The Gray-cheeked Thrush is one of five brown Thrushes. The Gray-cheeked Thrush and Bicknell's Thrushes are merely the larger northern and smaller southern forms, respectively, of the same species. They are known in the United States chiefly as migrants and can be distinguished with certainty in life only by an expert under favorable conditions. The larger form is the commoner. The species may be known from the Veery and Wood Thrush by its olive, instead of cinnamon-brown back, and from the Olive-backed Thrush by its whitish eye-ring and paler breast.
Brewster describes the song of the southern form (Bicknell's Thrush) as exceedingly like that of the Veery but more interrupted, while the ordinary call-note is practically identical with the pheu of the Veery. The nest is placed in low trees or bushes. The eggs are greenish blue spotted with brown.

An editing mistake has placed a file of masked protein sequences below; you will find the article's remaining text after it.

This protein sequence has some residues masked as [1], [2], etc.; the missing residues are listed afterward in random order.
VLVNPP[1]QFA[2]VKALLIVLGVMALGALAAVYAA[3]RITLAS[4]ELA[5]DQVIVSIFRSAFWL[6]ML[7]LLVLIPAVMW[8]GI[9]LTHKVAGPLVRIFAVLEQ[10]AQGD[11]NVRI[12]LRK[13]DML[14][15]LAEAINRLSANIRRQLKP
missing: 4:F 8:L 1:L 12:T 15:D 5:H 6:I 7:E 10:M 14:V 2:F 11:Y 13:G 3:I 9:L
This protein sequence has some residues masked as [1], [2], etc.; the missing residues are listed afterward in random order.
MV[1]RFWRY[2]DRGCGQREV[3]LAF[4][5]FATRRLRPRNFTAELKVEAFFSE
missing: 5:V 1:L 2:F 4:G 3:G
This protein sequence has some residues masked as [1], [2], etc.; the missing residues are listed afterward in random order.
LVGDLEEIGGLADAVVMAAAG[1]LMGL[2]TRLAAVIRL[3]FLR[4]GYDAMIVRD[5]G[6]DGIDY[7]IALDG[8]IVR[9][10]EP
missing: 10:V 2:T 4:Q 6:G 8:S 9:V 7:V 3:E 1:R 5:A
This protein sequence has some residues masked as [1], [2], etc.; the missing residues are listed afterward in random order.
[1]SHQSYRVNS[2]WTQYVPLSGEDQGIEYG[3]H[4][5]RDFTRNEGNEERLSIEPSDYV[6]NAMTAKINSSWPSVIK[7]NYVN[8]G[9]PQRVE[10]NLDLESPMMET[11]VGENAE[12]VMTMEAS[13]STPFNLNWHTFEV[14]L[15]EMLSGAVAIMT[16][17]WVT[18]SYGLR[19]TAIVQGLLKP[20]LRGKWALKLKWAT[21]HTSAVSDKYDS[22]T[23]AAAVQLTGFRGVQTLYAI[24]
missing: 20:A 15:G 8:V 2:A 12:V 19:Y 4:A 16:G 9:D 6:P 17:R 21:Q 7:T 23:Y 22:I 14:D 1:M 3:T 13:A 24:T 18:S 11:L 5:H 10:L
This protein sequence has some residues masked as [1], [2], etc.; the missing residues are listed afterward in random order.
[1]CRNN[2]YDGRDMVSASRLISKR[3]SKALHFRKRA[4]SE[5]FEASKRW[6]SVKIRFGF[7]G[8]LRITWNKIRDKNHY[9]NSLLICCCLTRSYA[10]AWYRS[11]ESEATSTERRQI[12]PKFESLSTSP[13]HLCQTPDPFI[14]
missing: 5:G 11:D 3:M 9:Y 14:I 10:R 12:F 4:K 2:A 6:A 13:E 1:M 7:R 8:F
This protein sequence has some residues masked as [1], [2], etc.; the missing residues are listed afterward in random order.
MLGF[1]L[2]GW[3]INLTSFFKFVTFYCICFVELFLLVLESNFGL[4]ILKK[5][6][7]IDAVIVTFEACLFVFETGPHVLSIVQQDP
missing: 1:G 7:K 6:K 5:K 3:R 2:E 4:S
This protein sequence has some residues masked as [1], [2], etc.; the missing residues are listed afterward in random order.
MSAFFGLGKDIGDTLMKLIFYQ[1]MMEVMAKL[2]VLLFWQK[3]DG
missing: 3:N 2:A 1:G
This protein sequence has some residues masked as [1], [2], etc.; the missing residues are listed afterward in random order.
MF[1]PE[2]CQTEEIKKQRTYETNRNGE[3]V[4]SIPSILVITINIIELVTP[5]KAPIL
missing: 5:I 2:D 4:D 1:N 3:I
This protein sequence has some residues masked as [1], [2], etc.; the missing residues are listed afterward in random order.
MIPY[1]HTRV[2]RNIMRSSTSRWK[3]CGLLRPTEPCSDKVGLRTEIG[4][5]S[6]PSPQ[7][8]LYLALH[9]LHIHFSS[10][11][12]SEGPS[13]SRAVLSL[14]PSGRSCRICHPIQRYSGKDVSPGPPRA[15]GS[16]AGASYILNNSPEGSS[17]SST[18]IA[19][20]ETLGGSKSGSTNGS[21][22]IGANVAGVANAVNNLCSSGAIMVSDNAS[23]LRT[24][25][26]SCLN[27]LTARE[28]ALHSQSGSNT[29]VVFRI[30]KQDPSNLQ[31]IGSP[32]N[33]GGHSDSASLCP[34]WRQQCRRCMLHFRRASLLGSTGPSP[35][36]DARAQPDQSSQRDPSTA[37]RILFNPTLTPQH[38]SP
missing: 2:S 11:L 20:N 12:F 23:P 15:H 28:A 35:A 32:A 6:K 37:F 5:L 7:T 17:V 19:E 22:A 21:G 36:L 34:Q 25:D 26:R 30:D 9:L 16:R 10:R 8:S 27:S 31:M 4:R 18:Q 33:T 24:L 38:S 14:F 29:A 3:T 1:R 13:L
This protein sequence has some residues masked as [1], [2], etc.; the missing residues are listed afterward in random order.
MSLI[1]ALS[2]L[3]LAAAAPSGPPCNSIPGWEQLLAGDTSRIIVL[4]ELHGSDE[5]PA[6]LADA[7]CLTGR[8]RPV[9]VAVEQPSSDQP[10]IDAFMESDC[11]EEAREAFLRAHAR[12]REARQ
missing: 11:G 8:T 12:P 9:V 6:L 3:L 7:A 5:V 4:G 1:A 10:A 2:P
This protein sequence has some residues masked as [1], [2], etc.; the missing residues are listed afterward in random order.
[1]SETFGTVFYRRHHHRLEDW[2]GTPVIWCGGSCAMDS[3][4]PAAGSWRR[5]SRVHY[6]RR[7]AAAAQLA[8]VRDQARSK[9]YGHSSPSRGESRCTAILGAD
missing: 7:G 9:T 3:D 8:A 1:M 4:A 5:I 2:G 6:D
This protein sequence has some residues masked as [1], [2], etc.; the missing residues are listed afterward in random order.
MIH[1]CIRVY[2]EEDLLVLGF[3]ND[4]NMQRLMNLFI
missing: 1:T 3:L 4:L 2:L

The upperparts of the Gray-cheeked Thrush are uniform olive; eye-ring whitish, not buffy as in the Olive-backed Thrush; sides of throat and breast less buffy than in the Olive-back.
The male Gray-cheeked Thrush and the female Gray-cheeked Thrush are similar in appearance.
Population and distribution.
The Gray-cheeked Thrush nests north of the United States. Bicknell's Thrush (H. a. bicknelli) a slightly smaller, southern form, nests in the higher parts of the Catskills, the mountains of northern New York and northern New England, and northward and eastward into Canada; both visit us in migration and both winter in the tropics.